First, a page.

‘For our kids’: Bradford has a plan to amp up energy efficiency

Future projects could include more upgrades to Bob Fallis Sports Centre and water pollution control plant, LED street lighting as part of the Holland Street reconstruction and electrification of the town’s vehicle fleet

Bradford continues to look for ways to go green and save some green in the process.

That was the message in a report from Terry Foran, director of community services, which provided an update on the town’s energy management plan in accordance with the provincial Green Energy Act, and which was approved by council during its June 18 regular meeting.

According to the report, the town continues to be conscious of its environmental impact and energy consumption, with its 2023 energy costs about $2.2 million and an average cost per square foot for energy use lower than the average for municipalities of similar size and location, though those averages were not included.

Foran emphasized to council that despite the town’s increase in population and services and the rise in energy prices, the municipality’s energy costs are still in line with pre-COVID-19 pandemic costs going back to about 2016.

“We’ve been growing the town, but maintaining the cost percentage,” he said.

Future projects are set to include upgrades to the dehumidification system and upper roof at the Bob Fallis Sports Centre and upgrades to the water pollution control plant. The future Holland Street reconstruction is also expected to provide opportunities for street light improvements similar to a town-wide replacement project in 2015 which saw a 45-per-cent reduction in energy costs and 90-per-cent reduction in maintenance costs.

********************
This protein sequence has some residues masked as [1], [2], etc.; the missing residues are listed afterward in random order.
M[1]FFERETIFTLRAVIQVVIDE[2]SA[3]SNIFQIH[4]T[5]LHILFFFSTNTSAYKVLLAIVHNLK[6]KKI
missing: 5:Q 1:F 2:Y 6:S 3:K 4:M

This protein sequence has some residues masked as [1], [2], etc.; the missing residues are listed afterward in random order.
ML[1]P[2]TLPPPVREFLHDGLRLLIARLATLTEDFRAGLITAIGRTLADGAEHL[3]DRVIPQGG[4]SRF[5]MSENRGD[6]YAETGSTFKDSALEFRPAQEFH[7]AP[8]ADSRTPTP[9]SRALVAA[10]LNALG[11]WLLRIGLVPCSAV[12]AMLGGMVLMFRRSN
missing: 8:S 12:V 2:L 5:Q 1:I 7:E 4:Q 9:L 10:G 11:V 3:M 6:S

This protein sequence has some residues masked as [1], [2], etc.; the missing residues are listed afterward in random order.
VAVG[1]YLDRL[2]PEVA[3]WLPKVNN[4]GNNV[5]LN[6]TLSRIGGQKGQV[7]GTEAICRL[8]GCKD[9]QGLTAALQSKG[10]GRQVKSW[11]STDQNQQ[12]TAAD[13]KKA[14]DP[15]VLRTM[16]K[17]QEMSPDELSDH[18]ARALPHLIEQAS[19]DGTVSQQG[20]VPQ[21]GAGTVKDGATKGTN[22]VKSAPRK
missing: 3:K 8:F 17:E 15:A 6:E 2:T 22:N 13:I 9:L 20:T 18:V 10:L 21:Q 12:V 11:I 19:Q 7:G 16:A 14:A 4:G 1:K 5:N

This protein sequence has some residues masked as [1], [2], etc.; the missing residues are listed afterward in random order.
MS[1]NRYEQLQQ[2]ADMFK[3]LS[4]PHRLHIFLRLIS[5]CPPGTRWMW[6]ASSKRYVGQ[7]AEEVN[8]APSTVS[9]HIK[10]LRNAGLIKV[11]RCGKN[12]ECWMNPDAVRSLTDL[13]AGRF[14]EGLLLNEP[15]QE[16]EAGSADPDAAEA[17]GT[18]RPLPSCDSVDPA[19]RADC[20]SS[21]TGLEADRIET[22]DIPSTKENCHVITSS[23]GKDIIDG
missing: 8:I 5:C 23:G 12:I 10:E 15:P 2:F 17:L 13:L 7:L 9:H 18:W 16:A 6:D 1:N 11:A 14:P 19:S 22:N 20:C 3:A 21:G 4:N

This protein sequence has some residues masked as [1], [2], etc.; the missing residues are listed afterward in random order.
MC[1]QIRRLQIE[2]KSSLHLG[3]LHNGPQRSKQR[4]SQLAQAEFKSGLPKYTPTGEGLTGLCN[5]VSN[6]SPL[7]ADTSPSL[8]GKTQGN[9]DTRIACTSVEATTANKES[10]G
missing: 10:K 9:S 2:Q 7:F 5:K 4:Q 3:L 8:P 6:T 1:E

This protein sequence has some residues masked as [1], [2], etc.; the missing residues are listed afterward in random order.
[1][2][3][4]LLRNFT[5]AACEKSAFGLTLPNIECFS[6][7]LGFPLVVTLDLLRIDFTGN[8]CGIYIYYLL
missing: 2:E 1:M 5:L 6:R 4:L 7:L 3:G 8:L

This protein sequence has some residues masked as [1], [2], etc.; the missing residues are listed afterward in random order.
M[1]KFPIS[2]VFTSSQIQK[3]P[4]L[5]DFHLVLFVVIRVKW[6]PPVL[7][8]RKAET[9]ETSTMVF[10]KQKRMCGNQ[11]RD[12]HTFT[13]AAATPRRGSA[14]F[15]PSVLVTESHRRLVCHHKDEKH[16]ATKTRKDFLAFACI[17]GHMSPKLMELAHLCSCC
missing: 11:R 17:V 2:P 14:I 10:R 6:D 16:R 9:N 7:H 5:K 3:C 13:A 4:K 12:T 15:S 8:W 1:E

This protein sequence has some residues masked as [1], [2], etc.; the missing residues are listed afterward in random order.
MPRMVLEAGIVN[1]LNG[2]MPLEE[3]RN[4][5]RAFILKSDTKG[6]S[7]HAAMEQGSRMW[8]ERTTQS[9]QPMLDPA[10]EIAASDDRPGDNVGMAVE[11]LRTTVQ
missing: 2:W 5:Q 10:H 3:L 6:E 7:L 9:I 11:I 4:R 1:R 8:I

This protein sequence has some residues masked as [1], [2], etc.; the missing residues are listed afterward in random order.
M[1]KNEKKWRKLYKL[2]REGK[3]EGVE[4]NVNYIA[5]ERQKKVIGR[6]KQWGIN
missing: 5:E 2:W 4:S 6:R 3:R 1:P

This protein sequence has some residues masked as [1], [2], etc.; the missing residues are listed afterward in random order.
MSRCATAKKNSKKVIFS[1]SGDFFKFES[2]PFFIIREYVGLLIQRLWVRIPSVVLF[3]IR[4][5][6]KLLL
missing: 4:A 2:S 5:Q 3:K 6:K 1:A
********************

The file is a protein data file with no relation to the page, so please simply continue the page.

The town is also investigating the feasibility and most efficient methods for installing charging stations and electrification of its fleet.

In addition to using energy conservation best practices in existing facilities, Foran explained in the report that the town is also integrating those practices in the renovations of older buildings, like the community and social services hub, as well as in the construction of new facilities, like the planned town hall.

That seemed to resonate with Mayor James Leduc.

“We want to protect the environment for our kids, grandkids and future generations,” he said.

Examples of existing new builds include the Bradford West Gwillimbury Public Library and BWG Leisure Centre, both of which include “state of the art” energy efficient systems and controls and are Leadership in Energy and Environmental Design (LEED) certified.

Still, Foran and his team continued looking for more savings and in 2017 the town began converting all the lights in the leisure centre to LEDs, which resulted in such an “aggressive” cost savings, helping the town see a return on its capital investment within two years, according to Foran.

That inspired the town to ensure all the lights in the recently opened BWG Youth Recreation Centre were also all LEDs.

Beyond lighting, the town has taken on several energy saving initiatives since 2015, including replacing the HVAC system in the sports centre in 2018 followed by the lower roof in 2023, plus upgrading various blowers, pumps and operating software at the water pollution control plant, to name just a few.

Ward 2 Coun. Jonathan Scott praised staff for doing a “bang-up job” and explained work on the town’s climate change adaptation and mitigation strategy will provide even more recommendations for ways the town can reduce energy consumption and environmental impact.

Ward 6 Coun. Nickolas Harper also suggested looking into revenue-based waste-to-energy projects and said he might even have something to bring before council in the coming months.

That went over well with the mayor who said he tried to encourage County of Simcoe council to consider waste-to-energy projects as “the future,” and the county will be sending solid waste for incineration at a Brampton facility, which recaptures energy from the process.

While not a method to reduce consumption, the town does reduce costs by purchasing natural gas through Local Authority Services, a branch of the Association of Municipalities of Ontario, which allows for collective purchasing to lower rates. According to the report, the town is investigating options to expand that practice to include electricity and fuels as well.

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